When it was announced that MicroSD cards were making a triumphant return to the Samsung Galaxy S series, many exploded with excitement. However, there is still a lot of confusion and misinformation surrounding the value of MicroSD cards. Here I explain why internal storage is still better than external memory.
I don't wish to patronize here and I’m not suggesting this is big news. Rather, some people genuinely aren't aware of it and Android 6.0 Marshmallow has confused the situation somewhat.
You might think that buying a handset with 32 GB of internal memory and adding a 32 GB microSD card to is the same as buying a 64 GB smartphone. It's not.
This important. It is always cheaper to add external storage, and thus tempting to do so, but it’s just not as effective. Why? To explain this we must look at life before and after Marshmallow.
Pre Android 6.0 Marshmallow
On devices that don't run Marshmallow, the kind of data that can be stored on the microSD card is different to what can be stored in your phone. You can store movies, music and image files easily, but app data (including sometimes large game files) is trickier.
You can’t, for example, install an entire app or game onto a microSD card. You can move part of the data there, but that's all.
Because of this, even with a 128 GB memory card stuffed into a 16 GB device, you could still find yourself frequently running out of storage space. So, first and foremost, microSD cards are more limited in terms of the type of data they can store, while internal storage can hold any data.
Post Android 6.0
Google has made an attempt to unify the MicroSD / internal storage experience in Android Marshmallow with a feature known as Adoptable Storage. With this, you can use a microSD card just like internal storage. The caveat is that once you do this the microSD card can only be used in that device, and removing it can cause all kinds of problems.
Though it may act the same as your device's internal storage, it's still not quite the same.
The speed at which your device reads and writes information to storage mediums affects overall performance.
Traditionally, accessing data on external storage mediums was almost always slower than the dedicated drive. With Adoptable Storage, this is still mostly true: the unification of these two storage mediums will have an adverse affect on overall read and write speed.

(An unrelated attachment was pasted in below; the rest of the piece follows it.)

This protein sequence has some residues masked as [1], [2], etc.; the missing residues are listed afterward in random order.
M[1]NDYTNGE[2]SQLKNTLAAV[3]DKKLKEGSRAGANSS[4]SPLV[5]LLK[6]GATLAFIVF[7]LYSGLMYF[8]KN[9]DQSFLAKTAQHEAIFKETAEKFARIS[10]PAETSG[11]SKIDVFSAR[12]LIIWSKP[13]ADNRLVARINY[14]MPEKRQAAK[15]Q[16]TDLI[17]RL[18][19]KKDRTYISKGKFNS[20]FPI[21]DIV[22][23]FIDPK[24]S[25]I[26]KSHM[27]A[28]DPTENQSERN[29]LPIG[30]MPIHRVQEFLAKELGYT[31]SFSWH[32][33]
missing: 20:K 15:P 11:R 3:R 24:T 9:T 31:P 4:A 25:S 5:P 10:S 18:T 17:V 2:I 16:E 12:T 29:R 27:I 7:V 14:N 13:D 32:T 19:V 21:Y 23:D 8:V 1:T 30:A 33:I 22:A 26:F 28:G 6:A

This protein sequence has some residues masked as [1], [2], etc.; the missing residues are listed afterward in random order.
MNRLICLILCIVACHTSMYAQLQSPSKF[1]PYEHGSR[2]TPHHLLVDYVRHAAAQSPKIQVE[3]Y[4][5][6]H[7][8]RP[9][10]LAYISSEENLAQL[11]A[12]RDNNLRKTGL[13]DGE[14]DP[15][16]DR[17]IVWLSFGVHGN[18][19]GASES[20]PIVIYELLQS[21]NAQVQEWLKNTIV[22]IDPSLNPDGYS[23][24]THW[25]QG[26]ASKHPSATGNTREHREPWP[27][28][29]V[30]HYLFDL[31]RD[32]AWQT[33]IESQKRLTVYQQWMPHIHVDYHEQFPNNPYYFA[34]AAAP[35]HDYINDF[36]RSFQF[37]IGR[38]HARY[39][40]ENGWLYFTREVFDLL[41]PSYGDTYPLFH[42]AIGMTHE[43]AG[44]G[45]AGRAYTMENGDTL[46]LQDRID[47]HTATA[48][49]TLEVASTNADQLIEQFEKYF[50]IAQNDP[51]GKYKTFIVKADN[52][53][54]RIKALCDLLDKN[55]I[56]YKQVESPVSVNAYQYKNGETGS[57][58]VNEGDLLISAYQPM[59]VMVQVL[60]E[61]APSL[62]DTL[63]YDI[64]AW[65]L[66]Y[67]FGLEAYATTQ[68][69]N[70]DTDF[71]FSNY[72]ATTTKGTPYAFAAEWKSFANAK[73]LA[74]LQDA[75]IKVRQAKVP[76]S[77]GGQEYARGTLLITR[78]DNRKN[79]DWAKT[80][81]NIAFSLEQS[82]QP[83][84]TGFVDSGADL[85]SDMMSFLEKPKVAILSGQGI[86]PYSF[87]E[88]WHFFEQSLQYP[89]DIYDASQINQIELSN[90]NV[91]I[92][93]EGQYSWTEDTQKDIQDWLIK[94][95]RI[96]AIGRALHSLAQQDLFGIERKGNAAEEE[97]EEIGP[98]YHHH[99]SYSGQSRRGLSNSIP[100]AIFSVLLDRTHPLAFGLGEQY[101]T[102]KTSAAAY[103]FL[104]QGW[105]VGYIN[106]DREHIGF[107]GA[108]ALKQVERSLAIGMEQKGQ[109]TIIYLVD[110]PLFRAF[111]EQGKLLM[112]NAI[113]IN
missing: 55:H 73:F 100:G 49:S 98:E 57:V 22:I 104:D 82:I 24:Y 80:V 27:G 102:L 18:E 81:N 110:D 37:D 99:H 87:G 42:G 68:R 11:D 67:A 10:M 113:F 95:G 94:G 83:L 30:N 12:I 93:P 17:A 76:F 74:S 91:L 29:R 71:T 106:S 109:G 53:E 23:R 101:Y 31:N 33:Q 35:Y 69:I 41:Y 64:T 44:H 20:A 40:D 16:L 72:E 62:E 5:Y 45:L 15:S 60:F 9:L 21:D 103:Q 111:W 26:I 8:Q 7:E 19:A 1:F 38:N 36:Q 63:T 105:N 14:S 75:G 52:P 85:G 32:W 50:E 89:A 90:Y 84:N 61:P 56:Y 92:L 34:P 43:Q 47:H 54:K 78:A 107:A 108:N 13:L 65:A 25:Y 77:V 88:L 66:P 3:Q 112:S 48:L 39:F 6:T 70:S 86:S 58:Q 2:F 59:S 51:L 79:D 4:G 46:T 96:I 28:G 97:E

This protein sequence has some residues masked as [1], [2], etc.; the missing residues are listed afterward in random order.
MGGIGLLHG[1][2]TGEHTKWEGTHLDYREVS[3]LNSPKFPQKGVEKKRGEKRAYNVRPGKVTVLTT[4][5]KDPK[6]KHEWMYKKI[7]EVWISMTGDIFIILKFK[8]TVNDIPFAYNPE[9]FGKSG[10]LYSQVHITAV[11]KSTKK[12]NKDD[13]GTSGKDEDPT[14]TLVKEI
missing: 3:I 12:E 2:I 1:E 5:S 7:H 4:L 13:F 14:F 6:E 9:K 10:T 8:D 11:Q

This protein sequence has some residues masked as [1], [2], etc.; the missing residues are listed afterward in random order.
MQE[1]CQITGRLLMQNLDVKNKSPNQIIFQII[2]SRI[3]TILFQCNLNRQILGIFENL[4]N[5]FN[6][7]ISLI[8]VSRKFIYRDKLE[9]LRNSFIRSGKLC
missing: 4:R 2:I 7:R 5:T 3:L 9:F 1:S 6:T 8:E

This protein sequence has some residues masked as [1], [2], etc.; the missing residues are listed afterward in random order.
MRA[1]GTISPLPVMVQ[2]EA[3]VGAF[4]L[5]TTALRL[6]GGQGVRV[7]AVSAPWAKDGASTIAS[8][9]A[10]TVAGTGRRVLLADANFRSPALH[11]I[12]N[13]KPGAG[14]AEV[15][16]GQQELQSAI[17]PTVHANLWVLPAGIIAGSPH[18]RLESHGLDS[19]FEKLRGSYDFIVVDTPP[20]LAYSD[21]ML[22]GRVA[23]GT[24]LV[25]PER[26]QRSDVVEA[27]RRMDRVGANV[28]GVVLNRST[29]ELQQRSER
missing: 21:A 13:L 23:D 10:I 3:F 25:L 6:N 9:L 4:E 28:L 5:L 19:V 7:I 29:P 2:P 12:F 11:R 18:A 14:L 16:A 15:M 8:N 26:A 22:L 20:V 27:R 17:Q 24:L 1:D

But to make the situation even more complicated, performance may improve in rare cases.
On the HTC One A9 and confusion
With the HTC One A9, a MicroSD card can actually improve the phone’s read and write speeds. It depends on the type of SD Card, but when using the SanDisk Extreme Plus 64 GB in our One A9, the overall read and write speed actually increased. Truthfully, it was not to any visible degree, but worth mentioning all the same.
On the Galaxy S7 and confusion
The Galaxy S7 has made matters worse because its MicroSD cards don’t make use of the Adoptable Storage feature, despite the fact that the S7 runs Marshmallow.
Based on current information, it seems that SD cards in the Galaxy S7 and Galaxy S7 Edge will act the same way as external storage does in the traditional Android sense, that is, they can only store photos, videos, app data, and other such files.
Where does this leave us?
Android Marshmallow has attempted to bring the warring factions of internal and external storage together. There is currently a ceasefire: these storage forms are playing nice. If you take advantage of Adoptable Storage, your MicroSD card will act just like internal storage with few downsides. But some families, such as LG and Samsung, haven’t implemented Adoptable Storage.
For now, I’d still advise against buying additional storage if you want the same function as internal storage, unless you know your device supports Adoptable Storage and don’t mind a potentially adverse effect on performance. Additionally, external storage mediums are prone to corruption, and who knows what the long-term effects of persistent data transfer will be when microSD cards are used like internal storage.
If you just want another way to store pictures and videos without clogging up your internal memory, a microSD card will still do just fine.
It's still a hotly debated topic, so where do you stand on external vs internal storage? Give me your thoughts in the comments.